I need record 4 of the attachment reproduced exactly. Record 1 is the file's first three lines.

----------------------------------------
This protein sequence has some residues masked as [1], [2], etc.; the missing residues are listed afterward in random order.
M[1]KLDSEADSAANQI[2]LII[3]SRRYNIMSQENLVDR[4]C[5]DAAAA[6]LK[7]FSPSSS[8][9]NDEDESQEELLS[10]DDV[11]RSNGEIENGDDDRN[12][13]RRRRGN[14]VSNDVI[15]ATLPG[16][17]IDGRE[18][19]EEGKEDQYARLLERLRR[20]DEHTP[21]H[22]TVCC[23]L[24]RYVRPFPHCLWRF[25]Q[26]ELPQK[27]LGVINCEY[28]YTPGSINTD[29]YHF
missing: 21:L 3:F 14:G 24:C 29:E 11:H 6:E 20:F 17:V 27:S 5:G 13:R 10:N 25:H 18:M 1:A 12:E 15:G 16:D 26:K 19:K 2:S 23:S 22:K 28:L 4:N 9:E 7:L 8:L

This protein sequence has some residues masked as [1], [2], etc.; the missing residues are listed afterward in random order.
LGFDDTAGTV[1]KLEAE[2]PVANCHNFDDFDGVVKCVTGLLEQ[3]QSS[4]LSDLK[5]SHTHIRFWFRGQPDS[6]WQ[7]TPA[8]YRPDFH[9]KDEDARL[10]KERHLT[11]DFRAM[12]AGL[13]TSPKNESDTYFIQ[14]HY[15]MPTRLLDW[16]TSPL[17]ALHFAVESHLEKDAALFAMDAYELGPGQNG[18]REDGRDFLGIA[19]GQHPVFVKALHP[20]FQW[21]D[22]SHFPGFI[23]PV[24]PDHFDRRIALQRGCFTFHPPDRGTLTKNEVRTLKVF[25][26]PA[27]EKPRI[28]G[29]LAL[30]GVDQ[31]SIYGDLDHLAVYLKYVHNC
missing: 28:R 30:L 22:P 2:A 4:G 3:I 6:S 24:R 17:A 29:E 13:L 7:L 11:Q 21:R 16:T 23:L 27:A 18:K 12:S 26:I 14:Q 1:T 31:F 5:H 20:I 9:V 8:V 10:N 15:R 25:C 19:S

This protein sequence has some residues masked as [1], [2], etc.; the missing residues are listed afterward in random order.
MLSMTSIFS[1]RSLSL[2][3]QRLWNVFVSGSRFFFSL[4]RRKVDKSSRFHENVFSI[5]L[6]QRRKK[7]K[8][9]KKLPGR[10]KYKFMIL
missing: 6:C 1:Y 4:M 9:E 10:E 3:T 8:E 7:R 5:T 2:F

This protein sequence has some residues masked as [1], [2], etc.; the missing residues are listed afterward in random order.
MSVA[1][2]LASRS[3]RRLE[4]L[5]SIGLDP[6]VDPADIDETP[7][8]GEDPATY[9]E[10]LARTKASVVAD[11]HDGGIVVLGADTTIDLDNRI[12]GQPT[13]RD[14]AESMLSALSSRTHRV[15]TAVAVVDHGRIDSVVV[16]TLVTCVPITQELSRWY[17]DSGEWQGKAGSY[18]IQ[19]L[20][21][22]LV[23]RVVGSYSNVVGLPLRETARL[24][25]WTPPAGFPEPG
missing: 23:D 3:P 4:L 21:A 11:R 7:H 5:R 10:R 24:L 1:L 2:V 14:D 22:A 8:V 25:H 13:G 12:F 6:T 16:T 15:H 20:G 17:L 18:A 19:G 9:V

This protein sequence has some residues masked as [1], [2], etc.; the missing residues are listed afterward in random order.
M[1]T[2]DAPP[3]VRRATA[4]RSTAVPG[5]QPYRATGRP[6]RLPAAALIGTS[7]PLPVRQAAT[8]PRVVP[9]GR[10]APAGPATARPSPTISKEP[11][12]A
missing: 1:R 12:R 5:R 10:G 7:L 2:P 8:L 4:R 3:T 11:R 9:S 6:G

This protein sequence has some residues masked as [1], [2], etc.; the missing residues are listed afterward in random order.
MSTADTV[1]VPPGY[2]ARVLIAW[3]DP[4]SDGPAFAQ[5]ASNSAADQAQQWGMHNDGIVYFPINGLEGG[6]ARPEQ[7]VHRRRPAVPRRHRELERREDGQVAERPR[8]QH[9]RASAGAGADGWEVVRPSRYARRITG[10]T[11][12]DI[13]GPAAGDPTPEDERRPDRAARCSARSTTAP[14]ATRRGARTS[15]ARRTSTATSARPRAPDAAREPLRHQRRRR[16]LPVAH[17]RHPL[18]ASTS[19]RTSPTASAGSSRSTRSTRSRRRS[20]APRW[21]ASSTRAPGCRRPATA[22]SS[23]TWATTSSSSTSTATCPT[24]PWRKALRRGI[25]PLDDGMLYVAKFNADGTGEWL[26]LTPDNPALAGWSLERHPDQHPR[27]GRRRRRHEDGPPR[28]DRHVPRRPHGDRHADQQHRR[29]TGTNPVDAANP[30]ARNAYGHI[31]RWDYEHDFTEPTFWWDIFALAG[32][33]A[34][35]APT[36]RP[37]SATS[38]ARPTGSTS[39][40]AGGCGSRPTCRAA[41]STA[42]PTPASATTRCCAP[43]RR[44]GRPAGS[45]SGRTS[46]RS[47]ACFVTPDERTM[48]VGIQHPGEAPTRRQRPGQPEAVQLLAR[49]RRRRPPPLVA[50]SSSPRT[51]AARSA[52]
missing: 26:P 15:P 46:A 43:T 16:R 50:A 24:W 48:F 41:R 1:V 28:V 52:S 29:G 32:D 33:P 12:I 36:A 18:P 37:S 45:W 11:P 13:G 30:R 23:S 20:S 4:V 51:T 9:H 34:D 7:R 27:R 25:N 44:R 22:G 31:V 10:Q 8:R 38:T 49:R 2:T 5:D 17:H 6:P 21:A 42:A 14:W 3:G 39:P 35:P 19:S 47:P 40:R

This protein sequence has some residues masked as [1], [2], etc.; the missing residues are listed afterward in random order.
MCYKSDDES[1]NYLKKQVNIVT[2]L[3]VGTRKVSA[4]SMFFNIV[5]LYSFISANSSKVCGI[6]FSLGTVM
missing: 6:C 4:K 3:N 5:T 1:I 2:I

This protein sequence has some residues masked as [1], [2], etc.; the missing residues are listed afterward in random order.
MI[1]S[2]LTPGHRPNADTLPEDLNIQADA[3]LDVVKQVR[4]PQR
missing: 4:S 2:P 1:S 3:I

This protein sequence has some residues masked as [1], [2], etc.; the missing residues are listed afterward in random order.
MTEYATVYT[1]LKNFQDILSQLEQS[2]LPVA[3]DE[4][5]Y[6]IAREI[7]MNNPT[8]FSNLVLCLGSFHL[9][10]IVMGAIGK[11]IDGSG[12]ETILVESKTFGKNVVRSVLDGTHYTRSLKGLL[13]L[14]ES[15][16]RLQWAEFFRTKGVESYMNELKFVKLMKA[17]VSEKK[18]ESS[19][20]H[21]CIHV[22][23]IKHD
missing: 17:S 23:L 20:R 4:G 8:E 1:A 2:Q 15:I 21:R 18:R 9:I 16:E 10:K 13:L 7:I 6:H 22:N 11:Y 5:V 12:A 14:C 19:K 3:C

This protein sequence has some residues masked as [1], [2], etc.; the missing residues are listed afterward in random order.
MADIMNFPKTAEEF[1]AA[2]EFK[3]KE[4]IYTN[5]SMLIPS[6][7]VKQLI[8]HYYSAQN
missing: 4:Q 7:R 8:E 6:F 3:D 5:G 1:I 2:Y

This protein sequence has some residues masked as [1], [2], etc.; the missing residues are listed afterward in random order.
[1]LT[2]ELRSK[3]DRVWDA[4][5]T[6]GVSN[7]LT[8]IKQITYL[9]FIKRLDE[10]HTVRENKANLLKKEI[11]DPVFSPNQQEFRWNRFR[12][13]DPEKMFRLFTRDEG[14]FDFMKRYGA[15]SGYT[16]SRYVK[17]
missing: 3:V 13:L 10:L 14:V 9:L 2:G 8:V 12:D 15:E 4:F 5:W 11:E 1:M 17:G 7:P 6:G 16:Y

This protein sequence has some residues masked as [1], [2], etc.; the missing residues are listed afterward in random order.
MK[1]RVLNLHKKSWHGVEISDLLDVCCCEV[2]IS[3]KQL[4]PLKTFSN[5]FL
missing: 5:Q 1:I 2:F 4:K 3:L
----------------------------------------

This protein sequence has some residues masked as [1], [2], etc.; the missing residues are listed afterward in random order.
MSVA[1][2]LASRS[3]RRLE[4]L[5]SIGLDP[6]VDPADIDETP[7][8]GEDPATY[9]E[10]LARTKASVVAD[11]HDGGIVVLGADTTIDLDNRI[12]GQPT[13]RD[14]AESMLSALSSRTHRV[15]TAVAVVDHGRIDSVVV[16]TLVTCVPITQELSRWY[17]DSGEWQGKAGSY[18]IQ[19]L[20][21][22]LV[23]RVVGSYSNVVGLPLRETARL[24][25]WTPPAGFPEPG
missing: 23:D 3:P 4:L 21:A 11:R 7:H 5:R 10:R 24:L 1:L 2:V 14:D 22:A 8:V 25:H 13:G 12:F 6:T 16:T 15:H 20:G 17:L 18:A 19:G 9:V